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The 1st thing I imagine when I see that diagram is a black Night on e3 .......
im not sure id call it strong, its probably solid as I imagine e3 wouldnt become weak until it is difficult to get at.However, while it doesnt do anything wrong, it doesnt actually do anything.
White is simply restraining black rather than pursuing any notable advantage, in reality I can imagine black being the one with more appropriately devloped pieces..:. Playable but toothless.
I think that since White has made nine free moves, Black should get eight or nine free moves, too. Let's see...
h5, Rh6, d6, Qd7, Qg4, Rg6, Qxg2 mate... and you can keep the change.
Seriously, though... the set-up looks OK if Black is playing d5. The only obvious weakness is the e3 square.
The idea of playing a "setup" rather than playing chess in the opening really doesn't isn't going to get someone very far as a chess player. White has an innate advantage in the opening, throwing it away in order to chase a passive setup giving no advantage isn't how one gets anywhere close to 1400, let alone 2400.
I would look to have a field day with the a7-g1 diagonal if I was playing as black.
Meh. White can always shift to a stonewall formation if he has to, with d4. Where's your "field day" then? It will cost him a tempo (d2-d3-d4), but how many tempi did Black waste setting up his diagonal attack which now isn't going to happen?
I used to experiment with this years ago, sometimes I loved it though the weak e3 pawn became a problem at times. I'd sometimes transpose to it via Ne5-f4, then Nf3 again if I had to.
Sometimes there'd be a pawnstorm aimed at the black king and even rooklifts to either g3 or h3, sometimes with queen pressure too! I don't really like parroting moves though, since somewhere between one system move and another could be an even better way to deal with black's plan. Maybe c4 is better than f4 if black creates that context? Stuff like that.
Rooperi is right that ne3 would be painful for white . Bishop/ Queen on c5 at the same time and i hear the funeral march playing in the backround.
This is from a Nimzo-Larsen formation, but the key difference is the light bishop is usually on b5 and ready to trade on c6. Where it is in this formation is just getting in the way of the queen.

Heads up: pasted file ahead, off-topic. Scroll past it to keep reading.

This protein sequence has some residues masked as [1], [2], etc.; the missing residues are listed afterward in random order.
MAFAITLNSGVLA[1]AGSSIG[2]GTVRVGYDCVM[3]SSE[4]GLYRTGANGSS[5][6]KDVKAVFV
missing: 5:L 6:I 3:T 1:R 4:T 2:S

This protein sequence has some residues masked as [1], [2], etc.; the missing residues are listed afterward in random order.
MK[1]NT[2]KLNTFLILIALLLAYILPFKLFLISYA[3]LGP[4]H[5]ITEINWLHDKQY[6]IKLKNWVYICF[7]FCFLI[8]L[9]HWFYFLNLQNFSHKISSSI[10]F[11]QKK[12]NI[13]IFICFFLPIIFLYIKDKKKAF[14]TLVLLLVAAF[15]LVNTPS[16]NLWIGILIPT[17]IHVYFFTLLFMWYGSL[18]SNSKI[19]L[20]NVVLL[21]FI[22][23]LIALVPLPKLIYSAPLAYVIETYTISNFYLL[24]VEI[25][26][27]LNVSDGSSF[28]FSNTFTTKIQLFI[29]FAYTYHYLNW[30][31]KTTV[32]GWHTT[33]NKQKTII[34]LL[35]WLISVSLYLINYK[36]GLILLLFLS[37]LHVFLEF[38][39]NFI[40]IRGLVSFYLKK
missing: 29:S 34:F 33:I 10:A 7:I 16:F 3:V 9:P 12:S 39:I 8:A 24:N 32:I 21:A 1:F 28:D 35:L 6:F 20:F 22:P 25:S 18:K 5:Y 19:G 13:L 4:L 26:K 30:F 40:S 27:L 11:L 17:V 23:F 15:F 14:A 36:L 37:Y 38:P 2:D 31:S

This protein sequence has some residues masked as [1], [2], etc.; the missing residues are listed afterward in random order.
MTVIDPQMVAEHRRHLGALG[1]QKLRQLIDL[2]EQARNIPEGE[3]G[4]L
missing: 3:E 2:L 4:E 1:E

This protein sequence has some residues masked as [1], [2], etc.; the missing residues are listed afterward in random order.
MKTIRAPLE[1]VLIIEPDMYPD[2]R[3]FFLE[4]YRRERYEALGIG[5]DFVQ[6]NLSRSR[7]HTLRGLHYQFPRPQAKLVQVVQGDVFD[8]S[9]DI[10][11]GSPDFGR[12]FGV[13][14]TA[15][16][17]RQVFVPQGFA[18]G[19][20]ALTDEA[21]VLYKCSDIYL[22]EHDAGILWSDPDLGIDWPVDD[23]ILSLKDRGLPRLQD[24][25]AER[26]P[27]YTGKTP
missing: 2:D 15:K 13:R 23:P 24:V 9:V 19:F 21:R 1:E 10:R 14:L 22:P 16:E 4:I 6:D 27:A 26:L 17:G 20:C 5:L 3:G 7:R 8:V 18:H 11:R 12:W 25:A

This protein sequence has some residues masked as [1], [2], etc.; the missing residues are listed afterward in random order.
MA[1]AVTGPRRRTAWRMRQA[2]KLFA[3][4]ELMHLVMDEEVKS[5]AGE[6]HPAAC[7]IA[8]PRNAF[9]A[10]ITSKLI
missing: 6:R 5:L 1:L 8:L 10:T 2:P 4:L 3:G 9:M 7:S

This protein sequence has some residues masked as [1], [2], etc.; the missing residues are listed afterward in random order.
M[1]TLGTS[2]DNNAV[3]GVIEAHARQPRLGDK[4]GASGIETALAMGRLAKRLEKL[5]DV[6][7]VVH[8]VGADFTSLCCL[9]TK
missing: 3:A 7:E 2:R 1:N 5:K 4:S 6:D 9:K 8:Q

In the 'proper' Nimzo-Larsen with Bishop on b5 or trade on c6 knight, white's plan will often be Ne5 with a rook lift to f3 and over to g3 or h3. You all-out storm the castled king basically.
But anyway, in answer to the OP, it's white playing a Nimzo-Indian variation in reverse (as in the bishop on b5 as I mentioned).
I would pay my opponents to play this against me.
how much? i'll do it!
i think that this position would be hard to set up and definitely not worth all those moves, if you're going to make a solid formation you can do better than this
aimed at <insert arbitrary rating here>
Very interesting line to play here. The Nimzo-Larsen seems to be a sharp line to hit at Black with so tactics are key gaining a decisive advantage. How this might fare against a Pirc or a Kings indian setup would be something interesting, let alone perhaps if Black continues with perhaps the Noteboom Variation of the QGD or even the Abrams Variation as well.
Still, interesting design scheme though I would have to concur with KP that going into exchanges might be unsettling to White here.
I play it exclusively as white (well with the bishop outside the chain whenever possible). All it is is a Nimzo-Indian in reverse, so are you saying you'd pay black to play a Nimzo-Indian on you?
Anyway, this is one of my typical 5-min blitz games using it on playchess (though granted I missed a couple of better moves toward the end):
pawn on f2 nd d4 would be a big improvement
Along with the Bishop on d3 and you've got a Colle-Zuckertort, but guess what? In many CZ lines, the knight jumps to e5 and the f-pawn pushes to f4 anyway.
Well, two (...b6 and ...Bb7). Whereas you've given him the e4-square which you won't recover by long.
This is the problem with all kinds of "set-ups" intended to play without looking at the other side of the board. You just abandon initiative, because actually doing something would require to adapt (oh ! what a terrible word) to what the opponent is doing.
As for the rating... I play at 1900 in my very best days, at even at my very worst I wouldn't hold that setup in high consideration. Sure, you're not going to be crushed by a mating attack by soon, but Black has many plans to try to get an advantage, and eventually you will have to cope with them (when the point of the setup was precisely to avoid thinking about this). One way is ...a5-a4 and attacking the queenside, one other is ...0-0-0 and ...g5 opening your kingside, etc.
Looks a bit like a mirror-imaged Zukertort.
It's very okay to play in this fashion as white to just produce a playable equal game. The extra tempo just doesn't give white all that much in this slower type of position. However it's not a setup you can always go for, so it can't be used as a universal system.You generally benefit from trading of the bishop on e2 earlier on, since it's whites worst piece in this formation. Experienced black players usually won't allow this to happen. However it's quite common on lower levels that they play for example 1. f4 d5 2. Nf3 c5 3. e3 Nc6 4. Bb5 when white achieves their goal.
I really should mention that the "Kingside Attack" usually isn't all that impressive unless your opponent plays poorly, this is a common misconception about the dutch in general. Rather you should more often just try to fight for more control of the center and slowly improve the rest of your pieces. While you keep possible kingside attack ideas in the back of your mind, since if black gets to distracted in the center or on the queenside, a kingside attack can suddenly get very dangerous.
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